Running Time: 118 Minutes.
A diverse team of scientists, soldiers & adventurers unite to explore a mythical, uncharted island in the Pacific, as dangerous as it is beautiful.
Cut off from everything they know, the team ventures into the domain of the mighty Kong, igniting the ultimate battle between man against nature in a battle for survival, they must fight to escape a primal Eden in which humanity does not belong.
Kong: Skull Island is a fun, entertaining action packed thrill ride that despite a few minor flaws with the human characterisations this movie packs a mean punch & sets the bar very high for future monster movie smackdowns.
The year is 1973 & the plot sees Lieutenant Colonel Preston Packard aided by former Special Air Service Captain James Conrad who served in the Vietnam War with the Australian Special Air Service Regiment & Photographer Mason Weaver team up for a government assignment led by William Randa to investigate a unknown island before the Soviets learn of its whereabouts & beat them in discovering what the mystery of the island holds.
What isn't told to the team is there's more to this mission than meets the eye & soon they come face to face with not only a variety of strange creatures but the islands baddest inhabitant, a 100ft Gorilla named Kong makes his first appearance by literally smashing helicopters out the sky the s##t has well & truly hit the fan.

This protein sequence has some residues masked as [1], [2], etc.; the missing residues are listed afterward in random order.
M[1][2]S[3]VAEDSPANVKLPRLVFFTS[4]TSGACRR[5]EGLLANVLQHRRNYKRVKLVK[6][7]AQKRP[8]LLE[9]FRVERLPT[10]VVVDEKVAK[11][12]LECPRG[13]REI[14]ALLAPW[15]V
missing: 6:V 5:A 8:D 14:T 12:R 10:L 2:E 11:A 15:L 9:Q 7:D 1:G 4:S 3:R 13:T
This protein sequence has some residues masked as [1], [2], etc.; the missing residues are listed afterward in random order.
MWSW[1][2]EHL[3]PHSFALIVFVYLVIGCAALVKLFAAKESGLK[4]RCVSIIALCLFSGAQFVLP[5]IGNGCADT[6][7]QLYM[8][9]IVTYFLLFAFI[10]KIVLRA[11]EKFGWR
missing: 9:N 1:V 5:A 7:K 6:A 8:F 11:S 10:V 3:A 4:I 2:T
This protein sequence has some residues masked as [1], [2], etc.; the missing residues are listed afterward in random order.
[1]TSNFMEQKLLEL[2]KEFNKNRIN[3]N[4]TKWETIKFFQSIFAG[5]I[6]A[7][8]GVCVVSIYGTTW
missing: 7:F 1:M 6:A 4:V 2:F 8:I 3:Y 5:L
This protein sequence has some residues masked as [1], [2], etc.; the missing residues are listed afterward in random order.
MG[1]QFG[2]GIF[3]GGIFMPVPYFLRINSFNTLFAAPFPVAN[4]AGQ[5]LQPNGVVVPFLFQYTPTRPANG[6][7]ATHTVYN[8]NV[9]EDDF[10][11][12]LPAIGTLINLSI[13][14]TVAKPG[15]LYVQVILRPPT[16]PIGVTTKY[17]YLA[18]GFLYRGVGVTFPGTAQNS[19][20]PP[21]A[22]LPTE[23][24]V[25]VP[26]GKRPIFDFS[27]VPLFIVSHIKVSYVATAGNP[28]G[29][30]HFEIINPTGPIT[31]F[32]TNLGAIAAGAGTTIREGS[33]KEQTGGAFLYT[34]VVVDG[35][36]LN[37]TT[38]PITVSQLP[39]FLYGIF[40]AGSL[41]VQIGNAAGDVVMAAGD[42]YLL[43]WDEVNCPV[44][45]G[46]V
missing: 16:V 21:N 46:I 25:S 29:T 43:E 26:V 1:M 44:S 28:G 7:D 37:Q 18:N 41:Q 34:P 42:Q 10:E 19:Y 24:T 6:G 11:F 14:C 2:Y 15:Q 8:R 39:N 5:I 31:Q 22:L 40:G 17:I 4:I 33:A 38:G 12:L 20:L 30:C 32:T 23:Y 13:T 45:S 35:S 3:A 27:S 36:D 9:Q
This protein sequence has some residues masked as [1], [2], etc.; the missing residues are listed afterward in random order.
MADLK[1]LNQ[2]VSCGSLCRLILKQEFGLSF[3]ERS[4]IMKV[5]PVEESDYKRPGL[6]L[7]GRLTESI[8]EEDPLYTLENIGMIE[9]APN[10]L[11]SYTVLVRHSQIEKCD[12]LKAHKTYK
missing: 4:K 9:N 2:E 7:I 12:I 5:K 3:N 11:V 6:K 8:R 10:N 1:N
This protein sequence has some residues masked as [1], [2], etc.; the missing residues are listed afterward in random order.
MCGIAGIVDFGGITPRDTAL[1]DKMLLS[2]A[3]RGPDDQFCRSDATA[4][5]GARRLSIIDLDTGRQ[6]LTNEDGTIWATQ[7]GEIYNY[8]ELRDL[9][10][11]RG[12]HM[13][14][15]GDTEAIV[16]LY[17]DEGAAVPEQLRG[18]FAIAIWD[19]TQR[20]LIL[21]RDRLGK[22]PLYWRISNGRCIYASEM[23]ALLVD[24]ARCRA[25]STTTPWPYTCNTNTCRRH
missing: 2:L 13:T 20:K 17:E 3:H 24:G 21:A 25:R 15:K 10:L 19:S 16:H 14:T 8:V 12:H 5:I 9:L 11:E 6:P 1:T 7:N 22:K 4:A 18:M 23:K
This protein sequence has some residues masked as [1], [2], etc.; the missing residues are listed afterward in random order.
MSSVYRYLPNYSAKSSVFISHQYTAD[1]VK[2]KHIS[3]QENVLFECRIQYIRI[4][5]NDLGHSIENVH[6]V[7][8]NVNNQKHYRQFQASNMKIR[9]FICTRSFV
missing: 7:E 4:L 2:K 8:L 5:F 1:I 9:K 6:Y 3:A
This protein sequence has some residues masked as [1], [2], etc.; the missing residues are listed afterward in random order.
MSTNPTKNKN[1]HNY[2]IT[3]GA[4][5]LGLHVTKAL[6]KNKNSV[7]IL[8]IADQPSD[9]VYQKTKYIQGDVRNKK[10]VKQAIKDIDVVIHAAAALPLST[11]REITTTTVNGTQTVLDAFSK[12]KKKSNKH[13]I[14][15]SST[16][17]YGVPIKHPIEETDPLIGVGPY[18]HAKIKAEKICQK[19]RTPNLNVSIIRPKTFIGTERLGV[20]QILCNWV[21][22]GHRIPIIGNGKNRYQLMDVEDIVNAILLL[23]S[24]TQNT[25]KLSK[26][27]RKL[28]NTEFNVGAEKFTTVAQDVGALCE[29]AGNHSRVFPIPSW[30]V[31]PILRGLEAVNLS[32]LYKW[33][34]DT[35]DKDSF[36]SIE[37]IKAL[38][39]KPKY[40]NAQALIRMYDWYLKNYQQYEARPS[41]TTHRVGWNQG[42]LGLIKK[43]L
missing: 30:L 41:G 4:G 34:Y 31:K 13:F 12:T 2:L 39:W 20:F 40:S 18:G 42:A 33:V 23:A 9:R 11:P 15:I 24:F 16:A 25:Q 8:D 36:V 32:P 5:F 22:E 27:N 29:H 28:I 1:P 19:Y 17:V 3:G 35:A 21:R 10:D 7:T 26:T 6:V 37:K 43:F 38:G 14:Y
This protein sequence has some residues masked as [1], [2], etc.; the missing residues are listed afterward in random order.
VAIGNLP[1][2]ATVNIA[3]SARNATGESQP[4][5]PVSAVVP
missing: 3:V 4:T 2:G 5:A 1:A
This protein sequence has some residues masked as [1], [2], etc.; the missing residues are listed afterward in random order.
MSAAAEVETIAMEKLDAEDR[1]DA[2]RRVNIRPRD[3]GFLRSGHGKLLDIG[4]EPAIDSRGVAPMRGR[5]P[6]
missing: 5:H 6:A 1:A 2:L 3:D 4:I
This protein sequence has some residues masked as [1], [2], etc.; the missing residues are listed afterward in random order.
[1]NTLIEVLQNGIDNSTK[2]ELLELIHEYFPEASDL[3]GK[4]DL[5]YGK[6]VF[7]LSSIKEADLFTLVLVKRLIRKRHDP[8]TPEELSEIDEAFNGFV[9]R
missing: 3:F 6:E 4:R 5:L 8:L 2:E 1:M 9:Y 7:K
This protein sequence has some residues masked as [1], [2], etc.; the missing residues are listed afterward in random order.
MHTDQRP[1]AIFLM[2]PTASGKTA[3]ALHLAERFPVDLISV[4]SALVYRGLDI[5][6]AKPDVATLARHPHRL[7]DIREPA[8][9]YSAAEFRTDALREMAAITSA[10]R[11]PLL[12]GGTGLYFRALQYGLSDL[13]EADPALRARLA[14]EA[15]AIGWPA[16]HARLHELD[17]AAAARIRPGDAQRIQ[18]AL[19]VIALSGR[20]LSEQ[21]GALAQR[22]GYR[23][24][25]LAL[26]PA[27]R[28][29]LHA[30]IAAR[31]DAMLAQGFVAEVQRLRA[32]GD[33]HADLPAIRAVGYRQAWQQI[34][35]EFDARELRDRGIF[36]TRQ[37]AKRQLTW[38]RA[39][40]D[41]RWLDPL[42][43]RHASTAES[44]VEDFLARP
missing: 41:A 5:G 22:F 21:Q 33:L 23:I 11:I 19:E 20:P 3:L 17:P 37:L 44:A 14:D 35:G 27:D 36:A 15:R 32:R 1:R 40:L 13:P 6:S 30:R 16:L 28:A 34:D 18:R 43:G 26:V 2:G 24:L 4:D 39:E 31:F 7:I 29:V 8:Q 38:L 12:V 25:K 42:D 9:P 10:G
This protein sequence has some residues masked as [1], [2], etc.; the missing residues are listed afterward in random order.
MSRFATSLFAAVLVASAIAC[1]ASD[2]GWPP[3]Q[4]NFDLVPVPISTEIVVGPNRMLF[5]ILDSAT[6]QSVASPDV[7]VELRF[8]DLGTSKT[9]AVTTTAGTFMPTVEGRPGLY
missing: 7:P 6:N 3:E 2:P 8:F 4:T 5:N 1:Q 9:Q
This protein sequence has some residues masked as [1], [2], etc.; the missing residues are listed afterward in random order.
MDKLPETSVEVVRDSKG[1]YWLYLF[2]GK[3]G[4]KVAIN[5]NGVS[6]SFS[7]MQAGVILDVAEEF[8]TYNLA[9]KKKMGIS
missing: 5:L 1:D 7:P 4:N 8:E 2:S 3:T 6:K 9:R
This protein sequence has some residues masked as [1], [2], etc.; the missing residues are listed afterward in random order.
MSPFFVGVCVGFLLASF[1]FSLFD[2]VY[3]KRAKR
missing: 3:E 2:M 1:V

Jordan Vogt- Roberts direction is a spectacular effort who has skillfully directed plenty of tense action pack monster smackdowns against mutated spiders, blue-blooded pterodactyls & a giant saw- toothed Skullcrawler that are both thrilling & entertaining, the CGI animation is fantastic & Kong for the most part looks amazing.
The movies pace is quick moving & gets on with the plot narratives, within 30 minutes Kong appears on Skull Island & causes all manner of destruction, the action set pieces deliver draw dropping mayhem & unlike the recent lacklustre Godzilla 2014 we we hardly seen the monster with Kong we get to witness plenty of monster mayhem on the screen & this movie never lets up until it's exciting post credit scene that teases of what's to come next... Kong Vs Godzilla?
Sadly the human characters are poorly underwritten which shows in the actors performances, Samuel L.Jackson gives his usual cliche performance as Colonel Preston Packard a character similar in tone to Captain Ahab from Moby-Dick who's obsessed with killing Kong, Tom Hiddleson (my hair gets lighter as the movie progresses) is a little bland as tracker James Conrad but does the best he can with the material he's given which isn't a lot while Brie Larson is completely wasted & isn't given a lot to do in her role of anti-war photojournalist Mason Weaver apart from take pictures.